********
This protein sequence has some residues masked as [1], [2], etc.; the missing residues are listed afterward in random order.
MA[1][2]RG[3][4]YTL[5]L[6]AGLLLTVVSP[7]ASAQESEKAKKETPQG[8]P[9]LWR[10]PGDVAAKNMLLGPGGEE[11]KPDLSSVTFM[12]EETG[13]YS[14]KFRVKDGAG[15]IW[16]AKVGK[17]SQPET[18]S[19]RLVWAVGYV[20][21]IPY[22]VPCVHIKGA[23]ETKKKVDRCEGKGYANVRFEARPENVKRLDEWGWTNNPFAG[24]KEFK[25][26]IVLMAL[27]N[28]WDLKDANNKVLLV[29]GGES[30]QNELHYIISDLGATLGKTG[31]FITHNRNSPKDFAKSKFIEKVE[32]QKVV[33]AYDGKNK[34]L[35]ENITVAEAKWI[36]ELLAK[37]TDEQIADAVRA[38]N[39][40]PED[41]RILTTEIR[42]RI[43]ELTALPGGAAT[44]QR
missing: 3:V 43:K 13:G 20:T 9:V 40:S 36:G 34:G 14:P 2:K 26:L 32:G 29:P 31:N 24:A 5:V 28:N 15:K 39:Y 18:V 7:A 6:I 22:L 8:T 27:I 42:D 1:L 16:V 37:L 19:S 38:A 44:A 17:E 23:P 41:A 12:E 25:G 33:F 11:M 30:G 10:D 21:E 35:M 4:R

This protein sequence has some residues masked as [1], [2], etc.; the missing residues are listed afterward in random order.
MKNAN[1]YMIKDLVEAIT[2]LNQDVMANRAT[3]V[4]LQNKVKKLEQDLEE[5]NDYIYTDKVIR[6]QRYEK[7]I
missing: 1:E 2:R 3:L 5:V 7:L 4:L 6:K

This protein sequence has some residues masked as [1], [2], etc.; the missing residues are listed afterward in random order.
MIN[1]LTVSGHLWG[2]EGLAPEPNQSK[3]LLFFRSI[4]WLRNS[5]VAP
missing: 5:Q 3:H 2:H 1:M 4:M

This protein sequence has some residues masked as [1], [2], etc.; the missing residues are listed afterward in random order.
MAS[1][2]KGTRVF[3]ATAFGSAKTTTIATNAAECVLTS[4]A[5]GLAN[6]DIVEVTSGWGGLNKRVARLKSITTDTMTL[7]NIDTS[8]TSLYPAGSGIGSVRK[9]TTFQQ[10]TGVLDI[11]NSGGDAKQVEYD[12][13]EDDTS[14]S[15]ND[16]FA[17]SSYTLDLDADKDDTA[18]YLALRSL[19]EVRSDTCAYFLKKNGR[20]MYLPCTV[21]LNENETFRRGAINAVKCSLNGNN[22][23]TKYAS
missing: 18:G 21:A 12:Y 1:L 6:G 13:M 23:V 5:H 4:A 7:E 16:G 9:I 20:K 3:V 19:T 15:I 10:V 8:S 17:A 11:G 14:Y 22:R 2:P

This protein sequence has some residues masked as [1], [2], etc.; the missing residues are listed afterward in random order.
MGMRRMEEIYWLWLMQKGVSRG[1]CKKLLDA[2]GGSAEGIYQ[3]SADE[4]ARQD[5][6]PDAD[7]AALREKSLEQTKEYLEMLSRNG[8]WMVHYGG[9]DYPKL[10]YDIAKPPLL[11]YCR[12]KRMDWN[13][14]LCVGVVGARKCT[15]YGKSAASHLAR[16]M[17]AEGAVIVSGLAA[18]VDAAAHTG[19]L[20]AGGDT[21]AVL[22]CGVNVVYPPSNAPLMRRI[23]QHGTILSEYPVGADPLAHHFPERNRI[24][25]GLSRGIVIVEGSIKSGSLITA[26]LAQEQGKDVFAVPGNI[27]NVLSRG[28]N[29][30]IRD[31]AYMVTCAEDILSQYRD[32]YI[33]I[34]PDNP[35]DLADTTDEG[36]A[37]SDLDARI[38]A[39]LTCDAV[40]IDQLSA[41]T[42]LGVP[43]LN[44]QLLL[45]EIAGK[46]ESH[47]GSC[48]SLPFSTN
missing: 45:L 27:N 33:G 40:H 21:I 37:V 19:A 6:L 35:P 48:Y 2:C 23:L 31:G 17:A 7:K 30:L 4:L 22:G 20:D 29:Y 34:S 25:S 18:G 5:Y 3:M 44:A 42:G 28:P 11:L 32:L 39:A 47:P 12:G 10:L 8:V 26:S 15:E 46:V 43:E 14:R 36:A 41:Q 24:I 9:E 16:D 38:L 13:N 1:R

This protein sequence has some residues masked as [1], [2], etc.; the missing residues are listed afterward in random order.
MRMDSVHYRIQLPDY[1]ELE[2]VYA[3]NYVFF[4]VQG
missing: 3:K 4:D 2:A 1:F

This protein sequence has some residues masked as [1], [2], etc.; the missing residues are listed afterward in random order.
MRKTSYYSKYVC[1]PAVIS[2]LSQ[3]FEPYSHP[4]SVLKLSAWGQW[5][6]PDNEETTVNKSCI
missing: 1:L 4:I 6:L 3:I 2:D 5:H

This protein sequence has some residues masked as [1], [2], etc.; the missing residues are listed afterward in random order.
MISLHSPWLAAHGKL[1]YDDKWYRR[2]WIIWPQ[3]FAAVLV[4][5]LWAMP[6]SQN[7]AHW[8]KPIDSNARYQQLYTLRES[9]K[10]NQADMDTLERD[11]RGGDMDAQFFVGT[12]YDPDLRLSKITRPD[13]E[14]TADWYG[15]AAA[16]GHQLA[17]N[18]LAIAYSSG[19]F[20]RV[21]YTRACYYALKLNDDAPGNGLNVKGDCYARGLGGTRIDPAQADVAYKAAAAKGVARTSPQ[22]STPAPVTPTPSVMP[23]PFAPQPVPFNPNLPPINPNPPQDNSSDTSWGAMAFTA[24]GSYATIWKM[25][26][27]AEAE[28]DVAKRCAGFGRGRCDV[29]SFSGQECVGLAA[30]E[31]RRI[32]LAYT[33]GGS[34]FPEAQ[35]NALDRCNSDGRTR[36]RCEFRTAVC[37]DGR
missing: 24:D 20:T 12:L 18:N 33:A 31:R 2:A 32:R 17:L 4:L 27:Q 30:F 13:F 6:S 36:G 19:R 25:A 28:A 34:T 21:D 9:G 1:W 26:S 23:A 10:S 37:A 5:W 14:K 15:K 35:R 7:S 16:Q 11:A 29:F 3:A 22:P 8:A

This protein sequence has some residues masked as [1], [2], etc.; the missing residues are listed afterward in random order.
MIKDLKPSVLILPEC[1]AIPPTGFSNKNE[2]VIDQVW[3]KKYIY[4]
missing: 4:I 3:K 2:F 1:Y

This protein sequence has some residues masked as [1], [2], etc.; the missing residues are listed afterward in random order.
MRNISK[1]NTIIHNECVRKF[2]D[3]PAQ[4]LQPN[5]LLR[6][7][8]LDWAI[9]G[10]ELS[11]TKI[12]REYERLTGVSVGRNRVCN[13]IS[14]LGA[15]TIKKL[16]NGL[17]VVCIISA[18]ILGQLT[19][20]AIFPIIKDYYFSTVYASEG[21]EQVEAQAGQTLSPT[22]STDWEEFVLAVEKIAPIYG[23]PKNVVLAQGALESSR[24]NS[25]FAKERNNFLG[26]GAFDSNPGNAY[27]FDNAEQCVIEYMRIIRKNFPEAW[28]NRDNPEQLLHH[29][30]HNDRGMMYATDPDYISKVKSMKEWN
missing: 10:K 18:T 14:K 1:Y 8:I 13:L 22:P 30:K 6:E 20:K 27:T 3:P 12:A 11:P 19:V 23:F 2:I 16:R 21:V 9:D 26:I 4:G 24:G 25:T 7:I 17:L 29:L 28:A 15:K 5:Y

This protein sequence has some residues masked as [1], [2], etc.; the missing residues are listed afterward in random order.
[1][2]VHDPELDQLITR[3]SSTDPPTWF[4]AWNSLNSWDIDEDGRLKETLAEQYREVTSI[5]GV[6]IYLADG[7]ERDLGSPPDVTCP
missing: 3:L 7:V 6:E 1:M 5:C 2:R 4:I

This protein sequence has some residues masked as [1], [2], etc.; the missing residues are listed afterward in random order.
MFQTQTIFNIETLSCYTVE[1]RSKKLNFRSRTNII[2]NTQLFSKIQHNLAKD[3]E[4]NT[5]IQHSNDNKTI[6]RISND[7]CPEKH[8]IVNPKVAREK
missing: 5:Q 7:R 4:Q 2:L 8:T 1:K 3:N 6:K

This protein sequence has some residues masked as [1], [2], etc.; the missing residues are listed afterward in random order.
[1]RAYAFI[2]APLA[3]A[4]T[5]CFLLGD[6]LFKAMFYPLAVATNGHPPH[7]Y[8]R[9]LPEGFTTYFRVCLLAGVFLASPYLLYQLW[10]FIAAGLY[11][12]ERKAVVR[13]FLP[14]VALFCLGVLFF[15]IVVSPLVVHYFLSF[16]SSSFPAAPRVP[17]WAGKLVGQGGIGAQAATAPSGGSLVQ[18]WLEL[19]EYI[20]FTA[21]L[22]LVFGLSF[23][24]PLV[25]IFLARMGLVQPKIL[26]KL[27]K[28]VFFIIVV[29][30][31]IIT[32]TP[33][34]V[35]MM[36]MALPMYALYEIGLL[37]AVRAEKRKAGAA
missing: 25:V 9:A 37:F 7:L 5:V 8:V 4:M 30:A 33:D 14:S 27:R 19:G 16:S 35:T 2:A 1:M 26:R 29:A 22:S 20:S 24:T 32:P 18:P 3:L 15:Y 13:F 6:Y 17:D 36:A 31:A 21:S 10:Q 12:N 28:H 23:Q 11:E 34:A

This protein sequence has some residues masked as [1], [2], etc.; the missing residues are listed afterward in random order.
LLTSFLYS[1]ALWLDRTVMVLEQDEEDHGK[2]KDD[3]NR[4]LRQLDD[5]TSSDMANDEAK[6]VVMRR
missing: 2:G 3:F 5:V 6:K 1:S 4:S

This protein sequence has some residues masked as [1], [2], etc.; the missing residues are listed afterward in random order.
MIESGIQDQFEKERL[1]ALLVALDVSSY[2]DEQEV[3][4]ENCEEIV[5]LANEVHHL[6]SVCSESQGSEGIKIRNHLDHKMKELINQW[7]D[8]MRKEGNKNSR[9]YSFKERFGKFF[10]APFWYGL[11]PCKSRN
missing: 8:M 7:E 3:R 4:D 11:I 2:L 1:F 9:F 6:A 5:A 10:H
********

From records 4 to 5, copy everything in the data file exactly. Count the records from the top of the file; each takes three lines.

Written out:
This protein sequence has some residues masked as [1], [2], etc.; the missing residues are listed afterward in random order.
MAS[1][2]KGTRVF[3]ATAFGSAKTTTIATNAAECVLTS[4]A[5]GLAN[6]DIVEVTSGWGGLNKRVARLKSITTDTMTL[7]NIDTS[8]TSLYPAGSGIGSVRK[9]TTFQQ[10]TGVLDI[11]NSGGDAKQVEYD[12][13]EDDTS[14]S[15]ND[16]FA[17]SSYTLDLDADKDDTA[18]YLALRSL[19]EVRSDTCAYFLKKNGR[20]MYLPCTV[21]LNENETFRRGAINAVKCSLNGNN[22][23]TKYAS
missing: 18:G 21:A 12:Y 1:L 6:G 13:M 23:V 5:H 4:A 7:E 16:G 9:I 20:K 3:V 19:T 15:I 10:V 8:S 17:A 11:G 14:Y 22:R 2:P

This protein sequence has some residues masked as [1], [2], etc.; the missing residues are listed afterward in random order.
MGMRRMEEIYWLWLMQKGVSRG[1]CKKLLDA[2]GGSAEGIYQ[3]SADE[4]ARQD[5][6]PDAD[7]AALREKSLEQTKEYLEMLSRNG[8]WMVHYGG[9]DYPKL[10]YDIAKPPLL[11]YCR[12]KRMDWN[13][14]LCVGVVGARKCT[15]YGKSAASHLAR[16]M[17]AEGAVIVSGLAA[18]VDAAAHTG[19]L[20]AGGDT[21]AVL[22]CGVNVVYPPSNAPLMRRI[23]QHGTILSEYPVGADPLAHHFPERNRI[24][25]GLSRGIVIVEGSIKSGSLITA[26]LAQEQGKDVFAVPGNI[27]NVLSRG[28]N[29][30]IRD[31]AYMVTCAEDILSQYRD[32]YI[33]I[34]PDNP[35]DLADTTDEG[36]A[37]SDLDARI[38]A[39]LTCDAV[40]IDQLSA[41]T[42]LGVP[43]LN[44]QLLL[45]EIAGK[46]ESH[47]GSC[48]SLPFSTN
missing: 45:L 27:N 33:G 40:H 21:I 37:V 19:A 6:L 35:P 48:Y 2:C 23:L 31:G 17:A 7:K 30:L 4:L 22:G 20:D 29:Y 34:S 25:S 18:G 5:Y 3:M 44:A 42:G 28:P 11:L 32:L 39:A 47:P 12:G 10:L 8:V 26:S 15:E 46:V 43:E 14:R 36:A 41:Q 24:I 9:E 16:D 38:L 13:N 1:R